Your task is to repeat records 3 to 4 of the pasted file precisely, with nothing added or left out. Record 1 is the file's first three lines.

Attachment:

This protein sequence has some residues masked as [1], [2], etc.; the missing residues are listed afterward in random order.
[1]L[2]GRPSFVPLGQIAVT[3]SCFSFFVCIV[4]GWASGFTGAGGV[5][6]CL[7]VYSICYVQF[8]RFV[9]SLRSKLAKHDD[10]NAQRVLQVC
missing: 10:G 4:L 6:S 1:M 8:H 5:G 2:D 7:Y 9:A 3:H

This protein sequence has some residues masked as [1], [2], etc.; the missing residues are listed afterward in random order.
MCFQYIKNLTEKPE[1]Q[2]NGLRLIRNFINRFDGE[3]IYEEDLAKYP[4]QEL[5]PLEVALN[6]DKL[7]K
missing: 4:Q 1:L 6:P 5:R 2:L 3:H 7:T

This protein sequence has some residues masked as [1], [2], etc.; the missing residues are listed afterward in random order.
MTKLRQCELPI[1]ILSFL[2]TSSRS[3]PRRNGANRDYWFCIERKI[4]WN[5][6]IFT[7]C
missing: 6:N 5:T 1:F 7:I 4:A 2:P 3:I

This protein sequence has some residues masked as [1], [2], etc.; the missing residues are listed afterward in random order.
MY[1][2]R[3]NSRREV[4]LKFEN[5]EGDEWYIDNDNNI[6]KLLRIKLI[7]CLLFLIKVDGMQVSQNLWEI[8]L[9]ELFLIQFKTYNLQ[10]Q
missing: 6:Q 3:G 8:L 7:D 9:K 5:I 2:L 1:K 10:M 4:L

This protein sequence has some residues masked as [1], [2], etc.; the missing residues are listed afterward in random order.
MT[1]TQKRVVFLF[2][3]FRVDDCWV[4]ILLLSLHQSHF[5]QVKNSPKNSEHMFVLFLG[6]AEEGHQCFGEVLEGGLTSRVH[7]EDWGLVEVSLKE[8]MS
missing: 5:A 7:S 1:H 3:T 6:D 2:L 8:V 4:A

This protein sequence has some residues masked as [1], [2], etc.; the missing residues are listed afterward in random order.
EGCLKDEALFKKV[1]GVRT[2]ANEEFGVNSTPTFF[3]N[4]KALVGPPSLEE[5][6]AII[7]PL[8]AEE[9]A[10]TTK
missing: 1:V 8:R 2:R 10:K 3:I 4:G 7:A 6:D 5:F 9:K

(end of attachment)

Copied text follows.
This protein sequence has some residues masked as [1], [2], etc.; the missing residues are listed afterward in random order.
MTKLRQCELPI[1]ILSFL[2]TSSRS[3]PRRNGANRDYWFCIERKI[4]WN[5][6]IFT[7]C
missing: 6:N 5:T 1:F 7:I 4:A 2:P 3:I

This protein sequence has some residues masked as [1], [2], etc.; the missing residues are listed afterward in random order.
MY[1][2]R[3]NSRREV[4]LKFEN[5]EGDEWYIDNDNNI[6]KLLRIKLI[7]CLLFLIKVDGMQVSQNLWEI[8]L[9]ELFLIQFKTYNLQ[10]Q
missing: 6:Q 3:G 8:L 7:D 9:K 5:I 2:L 1:K 10:M 4:L